By Aimee Johnston on 29 March 2019

Nature is awakening and spring is here. This Easter coincides with the start of National Parks Week in the US (20th-28th April) and the closing weekend of the Discover National Parks fortnight here in the UK (6th-20th April).

Here are four absolute jaw-droppers from all four corners of the earth to celebrate life, nature and diversity...

Easter Island Statues

Rapa Nui National Park, Chile

Standing sentinel on the wind battered hillsides of Rapa Nui (Easter Island to you and I), the stoic faces of its famouns moai statues have stood against the elements for centuries.

They were chiselled from the volcanic rocks and sandstone around 1250 and 1500AD by the Rapa Nui people who, it’s believed, used them to honour their ancestors.

Dutch travellers stumbled across the island on Easter Day in 1722 – hence the name (and the tenuous link for the purposes of this post!) Deciding the island was too windy, they only stayed a day before setting sail for Tahiti. But the name stuck.

It’s now a UNESCO World Heritage Site.  Being in the middle of the southeastern Pacific Ocean some 3,512 kilometres (2,182 mi) from nearest land in Chile, it’s a bit of a pickle to get to. But worthwhile, with plenty of sky over your head to contemplate the cosmos and watch the sun rise.

The only way to reach Rapa Nui is with LATAM airlines – who have a daily flight from Santiago, Chile, and a weekly flight from Tahiti. So perhaps one for the bucket list as part of a round the world itinerary, rather than a destination in its own right.

whale glacier bay national park Alaska, USA

Glacier Bay National Park, Alaska, USA

Pack thermals. With terrain spanning sheer ice drops, glaciers, fjords and lush temperate rainforests, Glacier Bay is a nature-lovers playground. 

There’s no shame in following the tourist trail here – as taking a cruise ship can be the easiest way to take in the vast arctic seascapes of still glaciers and pristine ice, along with giving you the chance to glimpse a whale fin or two.

At 25 million hectares, this UNESCO World Heritage Site is also one of the world’s largest protected areas. Although 90% of visitors take in the sights at the end of a pair of binoculars or a camera lens on deck, there is adventure to be had on dry land too – with kayaking, hiking and ‘flightseeing’ by plane all on the cards.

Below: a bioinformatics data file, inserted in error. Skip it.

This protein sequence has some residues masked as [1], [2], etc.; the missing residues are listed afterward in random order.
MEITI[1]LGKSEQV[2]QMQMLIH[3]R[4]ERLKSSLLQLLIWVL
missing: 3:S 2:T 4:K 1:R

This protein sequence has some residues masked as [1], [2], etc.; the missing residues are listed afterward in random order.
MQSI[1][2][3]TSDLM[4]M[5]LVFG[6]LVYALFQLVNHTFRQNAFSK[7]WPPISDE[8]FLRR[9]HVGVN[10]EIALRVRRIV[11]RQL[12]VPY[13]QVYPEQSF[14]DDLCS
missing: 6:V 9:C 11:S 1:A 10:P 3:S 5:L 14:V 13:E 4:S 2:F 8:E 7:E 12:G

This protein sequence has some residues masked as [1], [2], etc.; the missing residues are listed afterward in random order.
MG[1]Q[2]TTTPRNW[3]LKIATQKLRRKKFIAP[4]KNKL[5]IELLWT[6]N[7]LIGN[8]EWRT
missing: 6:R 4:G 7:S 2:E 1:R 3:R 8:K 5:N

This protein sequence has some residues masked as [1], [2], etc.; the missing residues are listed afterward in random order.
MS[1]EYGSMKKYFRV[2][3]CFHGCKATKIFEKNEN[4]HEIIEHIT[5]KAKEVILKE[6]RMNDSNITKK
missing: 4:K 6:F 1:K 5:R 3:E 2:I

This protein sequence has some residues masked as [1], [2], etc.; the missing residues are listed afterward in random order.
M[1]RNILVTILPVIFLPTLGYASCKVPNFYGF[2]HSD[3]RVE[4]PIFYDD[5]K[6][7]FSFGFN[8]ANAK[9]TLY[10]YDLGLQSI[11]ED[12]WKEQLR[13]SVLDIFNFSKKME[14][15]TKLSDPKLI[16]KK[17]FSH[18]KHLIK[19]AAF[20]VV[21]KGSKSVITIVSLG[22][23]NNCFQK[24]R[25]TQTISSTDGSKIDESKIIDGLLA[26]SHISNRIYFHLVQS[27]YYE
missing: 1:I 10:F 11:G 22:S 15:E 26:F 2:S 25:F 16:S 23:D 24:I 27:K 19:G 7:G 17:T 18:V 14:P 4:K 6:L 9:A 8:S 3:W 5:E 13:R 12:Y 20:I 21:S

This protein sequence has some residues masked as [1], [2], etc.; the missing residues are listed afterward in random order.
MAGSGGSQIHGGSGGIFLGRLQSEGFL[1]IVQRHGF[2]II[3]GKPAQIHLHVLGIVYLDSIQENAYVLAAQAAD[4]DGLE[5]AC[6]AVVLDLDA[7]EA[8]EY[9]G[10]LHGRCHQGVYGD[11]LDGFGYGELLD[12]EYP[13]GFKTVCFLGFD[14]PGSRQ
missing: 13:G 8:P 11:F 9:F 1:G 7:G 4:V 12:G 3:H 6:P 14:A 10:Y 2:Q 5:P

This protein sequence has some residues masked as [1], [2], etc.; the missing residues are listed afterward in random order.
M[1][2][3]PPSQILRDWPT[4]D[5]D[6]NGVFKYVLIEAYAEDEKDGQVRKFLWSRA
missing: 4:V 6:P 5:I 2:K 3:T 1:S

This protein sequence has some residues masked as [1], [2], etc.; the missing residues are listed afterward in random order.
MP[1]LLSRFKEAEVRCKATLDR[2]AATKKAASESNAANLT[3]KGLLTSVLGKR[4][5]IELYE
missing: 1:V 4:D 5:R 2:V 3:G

Just make sure you know what to do if you meet a bear!

tiger Jim Corbett National Park, India

Jim Corbett National Park, India

Jim Corbett was a naturalist committed to preserving wildlife in India (spoiler: as a British chap living in India around the turn of the last century, he shot quite a bit of it too).

Situated in northern India’s Uttarakhand State, this nature reserve is nestled in the forested foothills of the Himalayas – and the mountain range’s snow cap peaks frame the landscape.  Although it’s home to more than 200 tigers, you’ll still be very lucky to spot one of these elusive beasts.

There’s still ample opportunity to indulge your inner David Attenborough however, with the chance to spot deer, wild boar, langur monkeys and jungle cats.  

The best way to see the wildlife is on an early morning jeep safari where you can spot elephants and get your wheels muddy crossing a river.

View over Komodo Island, Indonesia

Komodo National Park, Indonesia

It’s as close to Jurassic Park as you can currently get (hurry up genetic science!)

Known for its Komodo dragons – the largest species of lizard on earth at up to 3 metres long (10ft) – there’s way more to this Indonesian island chain than just its most famous reptile.

As both a UNESCO World Heritage Site and a UNESCO Man and Biosphere Reserve, its marine environment offers a diverse habitat across mangroves, delicate coral reefs popular with divers and sheltered bays.

The sea teams with sharks, rays, dolphins, turtles and the enigmatic dugong (a type of manatee). It’s a great destination for scuba diving – giving you the chance to swim alongside dugongs, float serenely over huge pinnacles and rock formations, navigate caves and revel in the diversity found amongst the reserve’s 260 species of coral.

Dugong manatee and a Komodo dragon

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